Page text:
Progressive political parties need to unite on one platform to reclaim space from right-wing and conservative parties, said speakers at a seminar on “history of left-wing parties in Pakistan: past and present” on Tuesday.
The seminar was organised by Workers Party Pakistan to commemorate the death anniversary of CLR Aslam.
The speakers said that the working class, professionals, unemployed people and students had been alienated by most mainstream political parties whose interests were tied to landlords, industrialists and civil-military bureaucracy.
Professor Aasim Sajjad Akhtar said in order to play a role in the country’s future the left-wing parties needed to go back to the people and raise their voice for their problems. He said most people who called themselves progressives had become distanced from the ‘common man’.
Prof Akhtar said policies favoured by the mainstream political parties represented the interests of land owners, industrialists and clerics. He added that the majority of the country’s population, however, consisted of working class professionals and students.
Prof Akhtar said a new left-wing could emerge only if young people were persuaded to join and change the politics of the country. These youngsters formed the majority of the country’s population and yet they shied away from politics, he said.
He added that these youngsters were well read and formed the majority of visitors on online newspaper, magazines and social media websites but viewed politics as corrupt and morally bankrupt. He said left-wing parties could engage with these youngsters at the social media websites.
Abid Hasan Minto, the Workers Party Pakistan president, said the decline of left-wing parties should be seen in light of the imbalance of power between the country’s democratic and undemocratic institutions. He said the latter had dominated the politics and prevented political parties from seeking legitimacy.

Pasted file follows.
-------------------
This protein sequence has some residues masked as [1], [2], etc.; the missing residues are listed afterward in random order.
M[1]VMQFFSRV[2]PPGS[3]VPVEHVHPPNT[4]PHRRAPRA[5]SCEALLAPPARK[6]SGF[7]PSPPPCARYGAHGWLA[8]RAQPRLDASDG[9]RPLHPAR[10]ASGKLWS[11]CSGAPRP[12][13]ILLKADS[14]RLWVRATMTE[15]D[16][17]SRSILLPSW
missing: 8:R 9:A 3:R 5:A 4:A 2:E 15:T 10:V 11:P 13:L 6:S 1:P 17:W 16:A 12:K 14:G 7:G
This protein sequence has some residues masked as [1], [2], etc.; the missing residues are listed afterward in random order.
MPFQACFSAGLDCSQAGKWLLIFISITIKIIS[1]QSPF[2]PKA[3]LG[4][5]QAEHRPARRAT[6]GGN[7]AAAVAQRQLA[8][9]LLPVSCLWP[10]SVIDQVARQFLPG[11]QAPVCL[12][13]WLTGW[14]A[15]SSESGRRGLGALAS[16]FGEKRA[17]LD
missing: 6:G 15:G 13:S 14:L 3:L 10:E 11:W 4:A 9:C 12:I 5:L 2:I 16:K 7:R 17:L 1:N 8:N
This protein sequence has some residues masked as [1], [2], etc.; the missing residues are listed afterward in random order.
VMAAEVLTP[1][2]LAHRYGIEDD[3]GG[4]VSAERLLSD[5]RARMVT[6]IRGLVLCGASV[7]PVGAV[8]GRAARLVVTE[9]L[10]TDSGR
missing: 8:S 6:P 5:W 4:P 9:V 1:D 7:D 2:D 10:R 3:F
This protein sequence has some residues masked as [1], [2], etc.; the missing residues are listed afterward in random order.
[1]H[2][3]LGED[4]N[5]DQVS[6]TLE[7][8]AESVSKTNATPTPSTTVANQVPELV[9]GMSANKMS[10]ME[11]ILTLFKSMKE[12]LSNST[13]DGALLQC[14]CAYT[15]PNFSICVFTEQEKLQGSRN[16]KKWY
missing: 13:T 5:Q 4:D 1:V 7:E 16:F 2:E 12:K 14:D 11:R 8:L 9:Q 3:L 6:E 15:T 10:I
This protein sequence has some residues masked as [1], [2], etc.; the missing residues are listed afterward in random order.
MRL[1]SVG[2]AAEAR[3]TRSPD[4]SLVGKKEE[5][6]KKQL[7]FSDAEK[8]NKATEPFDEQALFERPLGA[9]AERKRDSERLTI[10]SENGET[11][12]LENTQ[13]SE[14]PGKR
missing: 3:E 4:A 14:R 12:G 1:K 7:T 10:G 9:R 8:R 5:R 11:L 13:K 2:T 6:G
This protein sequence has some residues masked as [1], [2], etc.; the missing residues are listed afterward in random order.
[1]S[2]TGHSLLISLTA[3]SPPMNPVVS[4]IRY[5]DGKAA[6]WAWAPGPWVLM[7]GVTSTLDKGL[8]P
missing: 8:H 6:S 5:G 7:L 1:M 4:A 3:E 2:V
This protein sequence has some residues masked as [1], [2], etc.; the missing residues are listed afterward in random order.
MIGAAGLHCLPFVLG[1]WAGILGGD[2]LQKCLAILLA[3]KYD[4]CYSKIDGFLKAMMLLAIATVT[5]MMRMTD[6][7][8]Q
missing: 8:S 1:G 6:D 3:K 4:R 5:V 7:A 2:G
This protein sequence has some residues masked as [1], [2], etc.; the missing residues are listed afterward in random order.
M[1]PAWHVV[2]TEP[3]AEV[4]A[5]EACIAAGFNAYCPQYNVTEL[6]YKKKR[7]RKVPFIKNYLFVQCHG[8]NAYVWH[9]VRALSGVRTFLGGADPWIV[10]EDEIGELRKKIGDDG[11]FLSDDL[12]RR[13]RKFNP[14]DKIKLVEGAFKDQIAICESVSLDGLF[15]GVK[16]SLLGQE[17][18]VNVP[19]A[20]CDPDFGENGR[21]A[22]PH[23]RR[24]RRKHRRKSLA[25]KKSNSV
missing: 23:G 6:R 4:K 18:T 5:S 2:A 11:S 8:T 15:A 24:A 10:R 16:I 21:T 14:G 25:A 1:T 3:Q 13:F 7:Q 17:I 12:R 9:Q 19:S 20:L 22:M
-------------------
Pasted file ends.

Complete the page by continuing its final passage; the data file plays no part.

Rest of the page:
Minto said the Pakistan Peoples Party also shared the blame for political irrelevance of the left-wing. “It has been using populist slogans to get into power but has not shown willingness to set into motion structural changes in the economy and society to promote the welfare of people,” he said.
Minto pointed out the differences among left-wing politicians and said if there were no differences then why was there a need to form separate parties.
Earlier, Professor Qais Aslam, late CLR Aslam’s son, emphasised the importance of community. He said rising prices of daily-use items and unemployment would make survival difficult for working-class people in the coming days unless they developed a sense of community and cared for one another’s needs.
Other speakers at the seminar pointed out the division of left-wing parties in pro-Soviet and pro-China camps as one of the major hurdles in the formation of a single left-wing political party in the country.
Published in The Express Tribune, August 17th, 2011.